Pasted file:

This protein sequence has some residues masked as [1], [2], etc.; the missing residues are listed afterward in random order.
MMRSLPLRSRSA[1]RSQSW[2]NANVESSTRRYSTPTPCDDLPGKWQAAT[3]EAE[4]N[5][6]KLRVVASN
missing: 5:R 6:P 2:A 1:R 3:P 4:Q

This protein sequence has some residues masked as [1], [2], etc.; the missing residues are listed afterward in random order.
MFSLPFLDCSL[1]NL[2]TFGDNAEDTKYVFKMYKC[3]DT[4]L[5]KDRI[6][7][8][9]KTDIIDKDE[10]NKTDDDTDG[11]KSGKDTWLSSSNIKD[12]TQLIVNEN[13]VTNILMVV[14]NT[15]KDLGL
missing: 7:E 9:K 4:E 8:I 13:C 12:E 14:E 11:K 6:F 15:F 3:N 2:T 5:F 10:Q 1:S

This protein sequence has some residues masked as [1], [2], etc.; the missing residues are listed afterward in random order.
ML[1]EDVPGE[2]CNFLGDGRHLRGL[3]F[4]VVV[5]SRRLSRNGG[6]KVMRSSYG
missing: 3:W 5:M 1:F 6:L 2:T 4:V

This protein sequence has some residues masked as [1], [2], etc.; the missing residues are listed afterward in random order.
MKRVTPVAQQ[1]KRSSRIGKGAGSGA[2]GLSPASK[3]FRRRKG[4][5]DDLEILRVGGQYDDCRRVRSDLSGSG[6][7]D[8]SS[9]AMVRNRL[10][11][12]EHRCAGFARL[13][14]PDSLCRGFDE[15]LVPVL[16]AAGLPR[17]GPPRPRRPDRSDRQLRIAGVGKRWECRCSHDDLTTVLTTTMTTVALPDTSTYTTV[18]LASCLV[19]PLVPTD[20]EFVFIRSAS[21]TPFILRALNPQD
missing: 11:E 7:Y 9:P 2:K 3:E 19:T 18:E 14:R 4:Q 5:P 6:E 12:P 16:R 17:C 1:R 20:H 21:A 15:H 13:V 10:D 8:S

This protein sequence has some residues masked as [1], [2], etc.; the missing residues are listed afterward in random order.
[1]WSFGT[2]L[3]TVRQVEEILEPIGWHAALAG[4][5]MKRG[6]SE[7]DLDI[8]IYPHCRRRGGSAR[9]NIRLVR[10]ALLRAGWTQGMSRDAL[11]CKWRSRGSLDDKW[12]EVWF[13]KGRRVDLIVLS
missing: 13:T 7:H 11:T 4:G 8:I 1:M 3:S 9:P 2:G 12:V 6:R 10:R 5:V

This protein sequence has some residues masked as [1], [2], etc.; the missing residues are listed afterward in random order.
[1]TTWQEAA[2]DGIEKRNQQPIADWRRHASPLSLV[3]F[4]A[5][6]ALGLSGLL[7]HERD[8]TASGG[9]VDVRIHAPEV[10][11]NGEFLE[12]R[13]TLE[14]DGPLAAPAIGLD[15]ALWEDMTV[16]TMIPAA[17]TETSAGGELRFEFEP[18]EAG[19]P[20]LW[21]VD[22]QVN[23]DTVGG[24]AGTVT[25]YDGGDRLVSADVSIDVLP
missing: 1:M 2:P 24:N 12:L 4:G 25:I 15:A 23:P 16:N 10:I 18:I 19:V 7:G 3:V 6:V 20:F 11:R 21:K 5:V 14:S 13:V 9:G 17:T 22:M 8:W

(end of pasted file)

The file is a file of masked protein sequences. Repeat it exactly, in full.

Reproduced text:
This protein sequence has some residues masked as [1], [2], etc.; the missing residues are listed afterward in random order.
MMRSLPLRSRSA[1]RSQSW[2]NANVESSTRRYSTPTPCDDLPGKWQAAT[3]EAE[4]N[5][6]KLRVVASN
missing: 5:R 6:P 2:A 1:R 3:P 4:Q

This protein sequence has some residues masked as [1], [2], etc.; the missing residues are listed afterward in random order.
MFSLPFLDCSL[1]NL[2]TFGDNAEDTKYVFKMYKC[3]DT[4]L[5]KDRI[6][7][8][9]KTDIIDKDE[10]NKTDDDTDG[11]KSGKDTWLSSSNIKD[12]TQLIVNEN[13]VTNILMVV[14]NT[15]KDLGL
missing: 7:E 9:K 4:E 8:I 13:C 12:E 14:E 11:K 6:F 15:F 3:N 2:T 5:F 10:Q 1:S

This protein sequence has some residues masked as [1], [2], etc.; the missing residues are listed afterward in random order.
ML[1]EDVPGE[2]CNFLGDGRHLRGL[3]F[4]VVV[5]SRRLSRNGG[6]KVMRSSYG
missing: 3:W 5:M 1:F 6:L 2:T 4:V

This protein sequence has some residues masked as [1], [2], etc.; the missing residues are listed afterward in random order.
MKRVTPVAQQ[1]KRSSRIGKGAGSGA[2]GLSPASK[3]FRRRKG[4][5]DDLEILRVGGQYDDCRRVRSDLSGSG[6][7]D[8]SS[9]AMVRNRL[10][11][12]EHRCAGFARL[13][14]PDSLCRGFDE[15]LVPVL[16]AAGLPR[17]GPPRPRRPDRSDRQLRIAGVGKRWECRCSHDDLTTVLTTTMTTVALPDTSTYTTV[18]LASCLV[19]PLVPTD[20]EFVFIRSAS[21]TPFILRALNPQD
missing: 11:E 7:Y 9:P 2:K 3:E 19:T 18:E 14:R 4:Q 5:P 6:E 12:P 16:R 17:C 1:R 20:H 21:A 15:H 13:V 10:D 8:S

This protein sequence has some residues masked as [1], [2], etc.; the missing residues are listed afterward in random order.
[1]WSFGT[2]L[3]TVRQVEEILEPIGWHAALAG[4][5]MKRG[6]SE[7]DLDI[8]IYPHCRRRGGSAR[9]NIRLVR[10]ALLRAGWTQGMSRDAL[11]CKWRSRGSLDDKW[12]EVWF[13]KGRRVDLIVLS
missing: 13:T 7:H 11:T 4:G 8:I 1:M 3:S 9:P 2:G 12:V 6:R 10:R 5:V

This protein sequence has some residues masked as [1], [2], etc.; the missing residues are listed afterward in random order.
[1]TTWQEAA[2]DGIEKRNQQPIADWRRHASPLSLV[3]F[4]A[5][6]ALGLSGLL[7]HERD[8]TASGG[9]VDVRIHAPEV[10][11]NGEFLE[12]R[13]TLE[14]DGPLAAPAIGLD[15]ALWEDMTV[16]TMIPAA[17]TETSAGGELRFEFEP[18]EAG[19]P[20]LW[21]VD[22]QVN[23]DTVGG[24]AGTVT[25]YDGGDRLVSADVSIDVLP
missing: 1:M 2:P 24:N 12:L 4:G 25:I 15:A 23:P 16:N 10:I 18:I 19:V 7:G 3:V 6:V 20:F 11:R 21:K 5:V 14:S 13:V 9:G 17:T 22:M 8:W